Thraustochytrids are non-photosynthetic marine/estuarine stramenopile protists that are frequently observed and/or isolated from marine and estuarine waters, sediments, algal and plant materials both as saprotrophs and parasites. Their bio-volume in coastal waters is estimated at 43% of that of the bacterioplankton. The ubiquitousness and ability to use a wide variety of organic substrates (including bacterivory) argue for their ecological importance as decomposers . In addition, due to their high production of PUFAs (polyunsaturated fatty acids) such as docosahexaenoic acid and docosapentaenoic acid , they are considered very important as food resources for higher organisms in marine systems . Because of these distinctive features of the thraustochytrids, their ecological significance in the coastal ecosystems has been studied. Kimura et al. biogeographically demonstrated the abundance of thraustochytrids was closely related with the density of POM (particulate organic matter). And Bongiorni and Dini show the abundance and composition of thraustochytrids change with habitats and seasons in Mediterranean coastal areas. However, the effective techniques that can separately estimate the abundance of each genus or systematic groups of thraustochytrids, still have not been established. In spite of their ecological significance, therefore, relatively little is known about their ecological influence and impact in situ. On the other hand, viruses are highly abundant in marine environments and are recognized as important pathogens in controlling bacterial and algal biomass nutrient cycling [, and in maintaining the bio-diversity of bacteria and microalgae . To date, more than thirty algal viruses have been isolated and characterized to different levels of resolution; and particularly, the relationships between algal blooms and viruses have been intensively investigated . The viral infection is considered to affect the dynamics of algal blooms both quantitatively (biomass) and qualitatively (clonal composition). Heterosigma akashiwo-HaV(Heterosigma akashiwo virus) and Heterocapsa circularisquama-HcRNAV (Heterocapsa circularisquama RNA virus) are well known host-virus systems . In both cases, the host and their virus dynamics were tightly linked each other . Considering the fact that viruses can’t reproduce without their specific host, fluctuations in abundance of certain virus may reflect the host dynamics. Therefore, studies on viruses that infect thraustochytrids lead up to novel information about their host. Previously, we reported two distinct viruses infecting thraustochytrids: AuRNAV (Aurantiochytrium RNA virus: reported as SssRNAV) and SmDNAV (Sicyoidochytrium minutum DNA virus) . AuRNAV is a single-strand RNA virus infecting Aurantiochytrium sp. (formerly Schizochytrium sp., see Yokoyama and Honda, ; and SmDNAV is a double-strand DNA virus infecting S. minutum. The two hosts are taxonomically distant within the family Thraustochytriaceae. Here we describe the seasonal change in abundance of viruses infecting the thraustochytrids in Hiroshima Bay, Japan and discuss the ecology of thraustochytrids from the viewpoint of the host-virus relationships. The temporal changes in the field data collected during 2004 are shown in Significant decreases in practical salinity units (psu) were observed three times; in May, Jun, and Aug . The diatoms in the genera Chaetoceros and Skeletonema dominated in the water column almost throughout the survey period except during a Heterosigma akashiwo bloom where the highest cell density was 9.7 × 104 cells ml-1 on Jun 11 . Six phylogenetically distant thraustochytrid clones were used to isolate and enumerate their viruses throughout the survey; and consequently, only two types of virus respectively infecting Aurantiochytrium sp. NIBH N1-27 (here regarded as AuRNAV) and Sicyoidochytrium minutum NBRC 102975 (SmDNAV-like viruses) were detected and successfully isolated . AuRNAV showed a drastic increase in abundance (1.8 × 103 infectious units ml-1) at ten days after the H. akashiwo bloom termination. Then, they rapidly decreased to below the detection limit at 3.0 infectious units ml-1 after 23 Jul .Whereas, the viruses infecting SmDNAV-like viruses did not show any changes in abundance during the survey period which fluctuated at <2.5 × 101 infectious units ml-1 . Considering the fact that viruses can’t reproduce without their specific host, fluctuations in abundance of certain virus may reflect the host dynamics. In addition, our preliminary inoculation experiments showed that Aurantiochytrium sp. NIBH N1-27 attached to H. akashiwo cells and propagated more efficiently than other thraustochytrid strains tested (data not shown). Therefore, we thought that the spike peak of thraustochytrids existed after the H. akashiwo bloom but before the peak of AuRNAV. To confirm the hypothesis, we also estimated the abundance of thraustochytrids during the field survey in 2005. In the present field survey, we detected two distinct types of thraustochytrid virus; they were AuRNAV and SmDNAV-like. Considering both virus types were isolated from a variety of coastal environments in Japan, at least two distinct thraustochytrid-virus combinations may be widely distributed and functioning in universal eukaryotic decomposing systems.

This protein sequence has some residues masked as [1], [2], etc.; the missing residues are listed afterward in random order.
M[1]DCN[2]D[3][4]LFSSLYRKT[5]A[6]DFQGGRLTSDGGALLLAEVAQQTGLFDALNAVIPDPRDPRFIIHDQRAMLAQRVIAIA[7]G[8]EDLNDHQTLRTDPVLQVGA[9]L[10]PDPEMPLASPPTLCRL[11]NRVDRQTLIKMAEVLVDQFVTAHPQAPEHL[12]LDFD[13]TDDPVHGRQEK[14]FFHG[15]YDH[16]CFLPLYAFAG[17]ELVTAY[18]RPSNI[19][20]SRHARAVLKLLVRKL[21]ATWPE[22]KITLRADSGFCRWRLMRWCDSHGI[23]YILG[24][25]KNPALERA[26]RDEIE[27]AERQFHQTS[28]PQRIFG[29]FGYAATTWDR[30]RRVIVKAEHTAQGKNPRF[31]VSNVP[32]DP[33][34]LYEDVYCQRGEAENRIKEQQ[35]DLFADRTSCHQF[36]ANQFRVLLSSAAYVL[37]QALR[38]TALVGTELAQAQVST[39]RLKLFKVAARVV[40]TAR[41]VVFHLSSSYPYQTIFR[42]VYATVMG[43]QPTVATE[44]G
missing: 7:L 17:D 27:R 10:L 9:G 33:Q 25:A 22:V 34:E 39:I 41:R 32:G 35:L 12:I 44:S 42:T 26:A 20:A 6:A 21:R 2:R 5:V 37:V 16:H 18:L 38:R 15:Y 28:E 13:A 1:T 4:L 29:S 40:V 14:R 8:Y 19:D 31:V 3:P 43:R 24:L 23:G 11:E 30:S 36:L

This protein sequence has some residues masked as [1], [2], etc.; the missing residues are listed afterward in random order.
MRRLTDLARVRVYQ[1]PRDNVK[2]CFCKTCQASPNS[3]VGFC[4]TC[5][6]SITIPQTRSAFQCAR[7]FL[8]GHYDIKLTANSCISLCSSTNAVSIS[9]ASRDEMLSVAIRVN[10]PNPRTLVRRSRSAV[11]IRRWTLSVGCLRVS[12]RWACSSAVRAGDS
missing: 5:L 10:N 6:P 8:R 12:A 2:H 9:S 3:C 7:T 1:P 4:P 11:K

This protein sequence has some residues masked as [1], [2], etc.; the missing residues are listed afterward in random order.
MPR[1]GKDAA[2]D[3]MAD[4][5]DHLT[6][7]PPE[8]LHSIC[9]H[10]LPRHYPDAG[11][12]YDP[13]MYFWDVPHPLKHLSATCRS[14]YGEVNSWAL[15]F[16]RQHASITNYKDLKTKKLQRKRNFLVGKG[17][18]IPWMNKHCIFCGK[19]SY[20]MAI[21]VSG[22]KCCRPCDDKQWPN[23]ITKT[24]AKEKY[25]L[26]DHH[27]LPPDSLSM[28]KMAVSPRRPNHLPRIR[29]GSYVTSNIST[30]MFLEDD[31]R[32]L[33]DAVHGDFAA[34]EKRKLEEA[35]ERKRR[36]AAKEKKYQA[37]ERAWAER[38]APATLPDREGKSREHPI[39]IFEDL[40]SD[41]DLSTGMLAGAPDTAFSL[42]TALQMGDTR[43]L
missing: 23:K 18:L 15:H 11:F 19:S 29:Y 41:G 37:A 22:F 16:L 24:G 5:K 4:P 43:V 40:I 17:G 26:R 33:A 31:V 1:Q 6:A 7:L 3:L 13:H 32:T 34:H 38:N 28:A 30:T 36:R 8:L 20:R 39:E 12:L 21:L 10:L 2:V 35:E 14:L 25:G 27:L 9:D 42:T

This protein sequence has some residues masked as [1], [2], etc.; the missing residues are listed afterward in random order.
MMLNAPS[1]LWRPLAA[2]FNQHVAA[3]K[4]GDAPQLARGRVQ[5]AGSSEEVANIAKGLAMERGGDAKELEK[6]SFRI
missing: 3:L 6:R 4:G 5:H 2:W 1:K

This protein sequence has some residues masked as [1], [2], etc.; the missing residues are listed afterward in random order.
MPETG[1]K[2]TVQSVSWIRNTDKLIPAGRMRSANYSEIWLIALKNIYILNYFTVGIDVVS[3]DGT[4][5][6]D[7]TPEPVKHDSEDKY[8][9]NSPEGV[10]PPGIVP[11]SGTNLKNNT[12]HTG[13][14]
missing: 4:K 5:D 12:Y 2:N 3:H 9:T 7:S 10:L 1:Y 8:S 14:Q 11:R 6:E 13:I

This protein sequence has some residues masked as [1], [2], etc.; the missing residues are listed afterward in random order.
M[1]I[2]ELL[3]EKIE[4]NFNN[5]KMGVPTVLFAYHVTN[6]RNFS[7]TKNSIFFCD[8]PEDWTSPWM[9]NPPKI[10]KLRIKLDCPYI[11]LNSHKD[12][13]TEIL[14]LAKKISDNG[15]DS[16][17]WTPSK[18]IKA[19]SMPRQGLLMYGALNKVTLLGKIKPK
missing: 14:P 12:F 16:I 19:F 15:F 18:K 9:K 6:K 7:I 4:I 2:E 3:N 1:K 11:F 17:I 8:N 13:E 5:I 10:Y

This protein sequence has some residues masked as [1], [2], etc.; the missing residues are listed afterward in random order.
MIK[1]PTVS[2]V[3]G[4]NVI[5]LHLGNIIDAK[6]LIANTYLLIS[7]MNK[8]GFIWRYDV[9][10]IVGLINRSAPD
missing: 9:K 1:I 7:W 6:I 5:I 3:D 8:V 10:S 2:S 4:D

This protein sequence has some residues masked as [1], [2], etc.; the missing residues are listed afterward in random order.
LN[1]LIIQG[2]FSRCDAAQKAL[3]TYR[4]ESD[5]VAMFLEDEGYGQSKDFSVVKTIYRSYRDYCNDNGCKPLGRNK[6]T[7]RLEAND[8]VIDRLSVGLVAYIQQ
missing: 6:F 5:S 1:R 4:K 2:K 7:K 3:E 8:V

However, no viral agents causing lysis of the other four tested thraustochytrid clones were detected throughout the present survey. Of course, this does not deny the possibility of the existence of other thraustochytrid-infecting viruses. In this study, we used only six host strains to examine virus abundance; as a result, only the viruses which caused lysis of tested hosts were isolated. It may be possible to isolate a wider variety of viruses by using more thraustochytrid strains as hosts. As well, it should be noted that host-virus combinations not accompanied with drastic cell lysis may have been overlooked in this study. The fluctuation patterns in abundance of the two virus types were different from each other. AuRNAV showed a remarkable increase in abundance following the H. akashiwo bloom in 2004 . Since AuRNAV does not infect H. akashiwo , the increase is considered reflecting the drastic increase and viral lysis of Aurantiochytrium sp. NIBH N1-27-type thraustochytrids, which occurred following the H. akashiwo bloom. Actually, we succeeded in detecting an increase in thraustochytrid abundance after the peak of the H. akashiwo bloom also in 2005, which was accompanied with the temporal increase of AuRNAV . Whereas, no statistically significant relationship was found between the abundance of thraustochytrids and AuRNAV from the Pearson’s correlation coefficient analysis (data not shown). A possible explanation for the ecological events which was observed in 2004 is reasonable; i.e., H. akashiwo rapidly multiplied due to the enough amount of nutrient supply originated from land water , and it caused drastic increase and dominance of Aurantiochytrium sp. NIBH N1-27-type thraustochytrids (utilizing H. akashiwo cells). The spike peak of AuRNAV detected in 2004 was considered as the result of virus infection to the dominant thraustochytrids. On the other hand, in 2005, land water supply was less than 2004 before the H. akashiwo bloom. Then, the bloom scale was not as large as in 2004 . Although the similar events should have occurred also in 2005, each event may have occurred at lower level, thus, the event sequence was not so obvious in 2005 compared to 2004. Another possibility is difference in the species composition of thraustochytrids. Untapped organic matter remained in water column and/or released organic matter derived from virally lysed NIBH N1-27-type thraustochytrid cells were considered to be substrates for multiplication of the other types of thraustochytrid. At the peak of thraustochytrids detected in 2005, Aurantiochytrium sp. NIBH N1-27-type may not have been as dominant as in 2004. Although we checked the total thuraustochytrids abundance to grasp the tendency of their dynamics, the resolution quality was too low to verify the hypothesis. Techniques for separately estimating the abundance of each genus or systematic groups of thraustochytrids is essential.